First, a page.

A Graduate's Guide to Overcoming the Experience Barrier

I was sure I was going to get the job. I had been trained specifically for it during my schooling, and I had three years of experience performing that job for a campus organization. But there was one problem—the job listing required five years of experience, not three.

I didn’t get the job.

Can you relate with similar experiences of hitting the “experience barrier?” Today, it is common for even entry-level positions to require years of experience, regardless of your other qualifications. If you’re asking yourself, “How do I match my qualifications to a job listing?” or “How do I get the experience I need if no one will hire me without prior experience?” then you’ve come to the right place. Below, we will discuss several strategies for obtaining the experience you need to land your first job.

Start Acquiring Experience Today

One of the best ways to overcome the experience barrier is to get the experience you need—and you can start today, whether you’re still in school or you’ve already graduated.

When choosing your college, consider the availability of internships, campus organizations, and volunteer opportunities that can help you gain experience. You might even select a school geographically near a company you’re interested in working for—especially if they offer internships. You might also consider taking on an entry-level, part-time job at that company, which we will consider more later.

Depending on your career field, you might also be able to work or volunteer in other ways, including:

  • Providing pro-bono services to local small businesses or charitable organizations.
  • Taking on freelance or gig work.
  • Creating personal projects that utilize your skillset.
  • Volunteer to teach others.

Finally, you can generate in-field experience by becoming recognized as an expert in your field. Start a blog, write a how-to book, or write guest posts for other blogs and websites. Create YouTube videos or social media posts providing tutorials or following the progress of a personal project.

Read the Labels

When conducting your job search, you may encounter lots of listings for “experienced [job title].” Don’t let the word “experienced” prevent you from exploring the listing further. You may find that they don’t require a finite number of years of experience. Or, the required years may fall into your realm of experience.

In either of these cases, strive to highlight your relevant experience, transferable skills, and skills and training that translate directly to the core needs of the job.

Apply Anyway

Your own reservations are the only thing stopping you from applying to a job you are qualified for—even if you don’t quite have the experience required. The Harvard Business Review recommends applying if you meet at least 60 percent of the job’s criteria. If you compose a captivating cover letter and demonstrate your capabilities to do the job, you may receive an offer.

Request an Informational Interview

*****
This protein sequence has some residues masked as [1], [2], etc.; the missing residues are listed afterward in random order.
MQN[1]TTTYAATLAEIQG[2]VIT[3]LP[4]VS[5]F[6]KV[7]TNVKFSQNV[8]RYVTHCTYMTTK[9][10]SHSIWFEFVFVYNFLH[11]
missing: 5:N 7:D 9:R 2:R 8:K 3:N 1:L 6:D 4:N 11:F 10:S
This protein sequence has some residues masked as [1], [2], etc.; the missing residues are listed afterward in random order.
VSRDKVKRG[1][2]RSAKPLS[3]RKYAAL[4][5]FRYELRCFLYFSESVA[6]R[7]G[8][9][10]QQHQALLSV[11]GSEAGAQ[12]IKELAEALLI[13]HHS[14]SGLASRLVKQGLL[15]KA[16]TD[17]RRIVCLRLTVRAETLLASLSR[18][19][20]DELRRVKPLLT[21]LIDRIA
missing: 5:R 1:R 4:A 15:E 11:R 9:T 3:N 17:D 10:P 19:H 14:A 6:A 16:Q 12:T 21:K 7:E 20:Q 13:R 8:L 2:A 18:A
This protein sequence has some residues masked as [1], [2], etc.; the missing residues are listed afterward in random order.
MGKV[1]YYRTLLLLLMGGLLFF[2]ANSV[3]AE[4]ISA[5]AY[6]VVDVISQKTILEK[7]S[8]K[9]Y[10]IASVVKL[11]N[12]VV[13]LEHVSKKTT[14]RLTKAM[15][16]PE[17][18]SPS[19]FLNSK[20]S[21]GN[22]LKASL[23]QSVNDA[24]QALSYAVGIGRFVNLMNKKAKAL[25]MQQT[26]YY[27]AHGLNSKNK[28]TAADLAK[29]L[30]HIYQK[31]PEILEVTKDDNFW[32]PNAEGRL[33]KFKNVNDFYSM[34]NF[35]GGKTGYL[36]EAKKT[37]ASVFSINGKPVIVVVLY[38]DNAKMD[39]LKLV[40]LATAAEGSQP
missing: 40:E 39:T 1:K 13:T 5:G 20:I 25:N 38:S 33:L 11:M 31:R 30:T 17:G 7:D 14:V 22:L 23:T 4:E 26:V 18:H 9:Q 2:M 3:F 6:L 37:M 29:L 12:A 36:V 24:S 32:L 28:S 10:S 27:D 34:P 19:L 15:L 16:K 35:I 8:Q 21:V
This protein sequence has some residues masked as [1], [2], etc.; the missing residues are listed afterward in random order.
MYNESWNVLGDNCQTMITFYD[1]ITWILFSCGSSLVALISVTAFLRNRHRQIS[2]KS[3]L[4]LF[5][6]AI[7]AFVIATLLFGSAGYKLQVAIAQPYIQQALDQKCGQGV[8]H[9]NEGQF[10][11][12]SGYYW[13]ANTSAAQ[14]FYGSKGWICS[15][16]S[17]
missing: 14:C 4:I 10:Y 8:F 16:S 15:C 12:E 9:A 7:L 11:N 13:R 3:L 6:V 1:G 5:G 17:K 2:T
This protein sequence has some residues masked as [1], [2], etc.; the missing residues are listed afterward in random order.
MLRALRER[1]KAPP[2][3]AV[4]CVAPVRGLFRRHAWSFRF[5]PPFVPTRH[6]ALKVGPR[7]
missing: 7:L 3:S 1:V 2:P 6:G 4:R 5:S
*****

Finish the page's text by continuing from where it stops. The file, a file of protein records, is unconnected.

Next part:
The Harvard Business Review also outlines a unique and somewhat sly strategy for seeking a job—requesting an informational interview.

First, use LinkedIn to find professionals in similar roles at the company you’re interested in. Let them know that you’re just starting out in their career and you would like to find out ‘what their day looks like.’

If they agree, you’ve made a valuable contact at the company. You can tactfully inquire whether they met all criteria when they were hired, or if they learned along the way. Your contact might remember and recommend you for the next opening. You might also be considered for a different role at the company—we’ll discuss that more in the next section.

Get Your Foot in the Door

If, after doing all of the above, you are still struggling to find a job, consider applying for adjacent positions. For example, if you have recently graduated with a marketing degree, look for marketing-adjacent positions at companies you are interested in. You might work as a secretary, receptionist, or sales associate. You can express your desire to move into marketing when a position opens. Leadership in the marketing department can get to know you and see your work ethic and initiative. They may even offer training or assign you marketing-related tasks to help you prepare for the position.

It can take humility to apply for and accept a job you feel you are overqualified for, but seeking internal promotion can help you achieve your goals. You can even get this process started prior to graduation by taking a part-time job with a company you are interested in.

Key Takeaways

Gaining experience now is one of the best ways to have the experience you’ll need after graduation. Volunteer, intern, work as a freelancer, or start your own personal projects. Each of these may only provide a portion of the needed experience, but together, they can add up.

Remember, too, that most companies know that they are not likely to find the “perfect” candidate. Network and leverage your experience to prove that you are qualified, even if you don’t yet have the suggested years of experience.

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